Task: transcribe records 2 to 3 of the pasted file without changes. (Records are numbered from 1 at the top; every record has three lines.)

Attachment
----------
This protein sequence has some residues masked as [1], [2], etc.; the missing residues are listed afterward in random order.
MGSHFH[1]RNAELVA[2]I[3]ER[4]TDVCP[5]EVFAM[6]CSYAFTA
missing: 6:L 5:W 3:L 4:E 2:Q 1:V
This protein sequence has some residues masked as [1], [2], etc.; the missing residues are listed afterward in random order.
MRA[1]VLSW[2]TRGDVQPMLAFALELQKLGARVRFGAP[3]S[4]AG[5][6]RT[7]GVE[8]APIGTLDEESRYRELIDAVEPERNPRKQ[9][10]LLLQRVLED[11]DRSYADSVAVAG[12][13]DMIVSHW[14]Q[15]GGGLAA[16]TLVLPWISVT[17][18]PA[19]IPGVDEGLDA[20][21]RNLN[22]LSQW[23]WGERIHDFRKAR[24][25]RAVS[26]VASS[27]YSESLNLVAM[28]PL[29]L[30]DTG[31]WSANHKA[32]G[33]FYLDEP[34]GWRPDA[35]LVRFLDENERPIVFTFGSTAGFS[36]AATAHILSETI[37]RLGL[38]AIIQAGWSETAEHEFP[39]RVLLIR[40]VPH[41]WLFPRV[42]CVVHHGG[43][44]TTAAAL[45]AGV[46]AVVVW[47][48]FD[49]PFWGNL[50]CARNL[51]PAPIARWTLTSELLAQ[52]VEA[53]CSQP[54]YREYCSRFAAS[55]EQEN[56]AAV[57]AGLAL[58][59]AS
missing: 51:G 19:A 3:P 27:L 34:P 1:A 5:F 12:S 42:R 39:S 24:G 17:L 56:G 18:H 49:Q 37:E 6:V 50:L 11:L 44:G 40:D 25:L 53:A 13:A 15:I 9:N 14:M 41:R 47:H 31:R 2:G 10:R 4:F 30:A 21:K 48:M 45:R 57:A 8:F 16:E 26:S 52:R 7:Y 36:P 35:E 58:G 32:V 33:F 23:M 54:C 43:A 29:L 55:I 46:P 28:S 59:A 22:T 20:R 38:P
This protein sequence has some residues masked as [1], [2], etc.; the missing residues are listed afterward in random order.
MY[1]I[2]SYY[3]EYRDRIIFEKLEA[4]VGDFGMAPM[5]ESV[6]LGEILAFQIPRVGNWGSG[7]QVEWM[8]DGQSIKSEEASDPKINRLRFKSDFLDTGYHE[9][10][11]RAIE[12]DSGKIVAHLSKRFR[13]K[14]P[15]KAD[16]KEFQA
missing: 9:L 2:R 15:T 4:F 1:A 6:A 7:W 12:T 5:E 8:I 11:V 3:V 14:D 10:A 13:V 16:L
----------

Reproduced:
This protein sequence has some residues masked as [1], [2], etc.; the missing residues are listed afterward in random order.
MRA[1]VLSW[2]TRGDVQPMLAFALELQKLGARVRFGAP[3]S[4]AG[5][6]RT[7]GVE[8]APIGTLDEESRYRELIDAVEPERNPRKQ[9][10]LLLQRVLED[11]DRSYADSVAVAG[12][13]DMIVSHW[14]Q[15]GGGLAA[16]TLVLPWISVT[17][18]PA[19]IPGVDEGLDA[20][21]RNLN[22]LSQW[23]WGERIHDFRKAR[24][25]RAVS[26]VASS[27]YSESLNLVAM[28]PL[29]L[30]DTG[31]WSANHKA[32]G[33]FYLDEP[34]GWRPDA[35]LVRFLDENERPIVFTFGSTAGFS[36]AATAHILSETI[37]RLGL[38]AIIQAGWSETAEHEFP[39]RVLLIR[40]VPH[41]WLFPRV[42]CVVHHGG[43][44]TTAAAL[45]AGV[46]AVVVW[47][48]FD[49]PFWGNL[50]CARNL[51]PAPIARWTLTSELLAQ[52]VEA[53]CSQP[54]YREYCSRFAAS[55]EQEN[56]AAV[57]AGLAL[58][59]AS
missing: 51:G 19:A 3:P 27:L 34:P 1:A 5:F 12:S 42:R 39:S 24:G 17:L 56:G 18:H 49:Q 37:E 6:V 50:L 11:L 44:G 40:D 25:L 53:A 13:A 15:I 9:N 14:M 41:R 47:H 31:R 2:G 10:R 4:F 30:A 21:K 48:M 45:R 57:A 8:F 16:E 26:S 52:R 7:Y 36:P 35:E 58:G 32:V 33:F 23:M 54:C 43:A 29:L 55:I 46:P 28:S 59:A 22:T 20:R 38:P
This protein sequence has some residues masked as [1], [2], etc.; the missing residues are listed afterward in random order.
MY[1]I[2]SYY[3]EYRDRIIFEKLEA[4]VGDFGMAPM[5]ESV[6]LGEILAFQIPRVGNWGSG[7]QVEWM[8]DGQSIKSEEASDPKINRLRFKSDFLDTGYHE[9][10][11]RAIE[12]DSGKIVAHLSKRFR[13]K[14]P[15]KAD[16]KEFQA
missing: 9:L 2:R 15:T 4:F 1:A 6:A 7:W 12:T 5:E 8:I 11:V 3:V 14:D 10:A 13:V 16:L